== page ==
What is it about?

Self-report measures of shame- and guilt-proneness do not assess unacknowledged or hidden shame. Among individuals who score low, some are really low in shame and some defensively deny it. Measure scores alone cannot distinguish between them and should not be taken at face value. We discuss possible consequences of ignoring hidden shame and offer suggestions for moving beyond the limits of self-report measures.

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Why is it important?

We propose a variation of a word-association test based on commonly used self-report measures and examine the possibility of obtaining more information from self-report measures if one examines more than a simple shame score. Defensive processes could impact the variability of answers related to shame, the time needed to respond to shame-related items, and sensitivity to the increased intensity of shame-inducing situations. Hence, examining the pattern of responses, in addition to a simple shame score, could help in identifying individuals whose self-reported low shame score hides a large portion of hidden shame.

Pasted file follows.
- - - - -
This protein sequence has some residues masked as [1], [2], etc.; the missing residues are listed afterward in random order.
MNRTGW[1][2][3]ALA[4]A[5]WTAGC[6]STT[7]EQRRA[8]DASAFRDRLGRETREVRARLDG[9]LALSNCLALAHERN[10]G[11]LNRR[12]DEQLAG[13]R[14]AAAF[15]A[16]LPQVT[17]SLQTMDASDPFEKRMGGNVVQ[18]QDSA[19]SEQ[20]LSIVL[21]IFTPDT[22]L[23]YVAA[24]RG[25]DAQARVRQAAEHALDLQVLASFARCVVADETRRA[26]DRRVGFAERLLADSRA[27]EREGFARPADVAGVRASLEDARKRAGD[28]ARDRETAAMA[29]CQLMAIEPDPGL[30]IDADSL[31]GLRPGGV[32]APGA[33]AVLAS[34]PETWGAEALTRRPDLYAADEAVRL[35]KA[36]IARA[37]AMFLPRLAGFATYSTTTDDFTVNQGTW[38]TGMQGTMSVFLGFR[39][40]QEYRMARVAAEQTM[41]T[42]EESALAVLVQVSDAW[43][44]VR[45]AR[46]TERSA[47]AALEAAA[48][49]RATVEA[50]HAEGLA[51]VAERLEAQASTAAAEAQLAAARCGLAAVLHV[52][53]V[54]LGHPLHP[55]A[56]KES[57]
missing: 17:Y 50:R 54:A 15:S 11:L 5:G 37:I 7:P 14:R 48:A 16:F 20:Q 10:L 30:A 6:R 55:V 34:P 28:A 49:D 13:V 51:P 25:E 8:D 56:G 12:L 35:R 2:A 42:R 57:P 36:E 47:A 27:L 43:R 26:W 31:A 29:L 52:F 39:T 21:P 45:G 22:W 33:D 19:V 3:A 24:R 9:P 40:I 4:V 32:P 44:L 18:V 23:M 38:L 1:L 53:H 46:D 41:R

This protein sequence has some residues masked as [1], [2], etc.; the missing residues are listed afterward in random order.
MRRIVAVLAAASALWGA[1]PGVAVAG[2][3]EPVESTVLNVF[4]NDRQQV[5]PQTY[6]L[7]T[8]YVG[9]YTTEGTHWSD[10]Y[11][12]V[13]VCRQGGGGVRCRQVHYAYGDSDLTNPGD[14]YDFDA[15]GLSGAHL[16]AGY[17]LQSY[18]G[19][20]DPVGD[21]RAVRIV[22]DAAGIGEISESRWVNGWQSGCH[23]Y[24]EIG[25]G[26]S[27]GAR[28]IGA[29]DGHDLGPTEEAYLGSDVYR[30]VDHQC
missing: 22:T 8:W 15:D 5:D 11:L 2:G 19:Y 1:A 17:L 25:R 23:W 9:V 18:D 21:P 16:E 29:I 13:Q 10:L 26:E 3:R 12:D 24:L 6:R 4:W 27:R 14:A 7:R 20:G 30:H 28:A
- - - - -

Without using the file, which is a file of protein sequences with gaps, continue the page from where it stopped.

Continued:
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This page is a summary of: Recognizing the role of defensive processes in empirical assessment of shame., Psychoanalytic Psychology, October 2020, American Psychological Association (APA), DOI: 10.1037/pap0000306.
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